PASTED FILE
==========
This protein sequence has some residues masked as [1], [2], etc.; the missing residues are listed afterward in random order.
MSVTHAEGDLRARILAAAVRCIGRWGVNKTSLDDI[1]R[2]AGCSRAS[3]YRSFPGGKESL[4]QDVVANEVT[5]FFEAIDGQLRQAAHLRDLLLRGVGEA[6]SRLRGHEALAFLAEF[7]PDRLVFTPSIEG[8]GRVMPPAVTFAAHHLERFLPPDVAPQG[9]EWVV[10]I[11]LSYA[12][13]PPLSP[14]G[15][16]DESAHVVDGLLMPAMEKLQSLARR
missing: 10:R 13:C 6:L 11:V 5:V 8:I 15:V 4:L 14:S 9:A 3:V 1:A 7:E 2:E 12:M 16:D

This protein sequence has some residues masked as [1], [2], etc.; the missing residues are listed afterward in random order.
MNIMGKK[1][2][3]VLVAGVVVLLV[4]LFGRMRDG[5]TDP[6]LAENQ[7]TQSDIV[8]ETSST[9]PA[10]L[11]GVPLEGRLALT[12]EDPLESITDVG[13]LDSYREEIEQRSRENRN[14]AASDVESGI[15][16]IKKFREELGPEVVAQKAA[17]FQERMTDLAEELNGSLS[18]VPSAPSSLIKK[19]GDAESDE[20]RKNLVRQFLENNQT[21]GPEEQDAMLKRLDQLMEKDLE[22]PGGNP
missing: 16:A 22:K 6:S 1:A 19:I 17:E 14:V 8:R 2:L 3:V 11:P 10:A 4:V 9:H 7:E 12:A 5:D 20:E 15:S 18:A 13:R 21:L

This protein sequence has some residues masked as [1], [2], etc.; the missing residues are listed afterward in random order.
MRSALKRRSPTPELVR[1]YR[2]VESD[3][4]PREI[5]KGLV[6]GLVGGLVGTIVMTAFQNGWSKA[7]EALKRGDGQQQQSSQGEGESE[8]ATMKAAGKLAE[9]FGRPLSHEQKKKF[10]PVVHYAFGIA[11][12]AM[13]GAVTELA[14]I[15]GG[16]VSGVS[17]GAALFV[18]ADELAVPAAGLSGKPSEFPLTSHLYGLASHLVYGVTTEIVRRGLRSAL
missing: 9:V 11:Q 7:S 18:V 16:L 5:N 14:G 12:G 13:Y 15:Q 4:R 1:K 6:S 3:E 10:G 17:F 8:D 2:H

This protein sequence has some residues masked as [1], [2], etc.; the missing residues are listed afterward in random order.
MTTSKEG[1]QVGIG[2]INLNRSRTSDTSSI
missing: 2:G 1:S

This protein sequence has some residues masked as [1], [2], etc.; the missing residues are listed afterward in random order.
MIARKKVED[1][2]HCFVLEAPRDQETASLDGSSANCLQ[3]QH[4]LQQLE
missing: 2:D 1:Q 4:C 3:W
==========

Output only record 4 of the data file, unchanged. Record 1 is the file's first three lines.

This protein sequence has some residues masked as [1], [2], etc.; the missing residues are listed afterward in random order.
MTTSKEG[1]QVGIG[2]INLNRSRTSDTSSI
missing: 2:G 1:S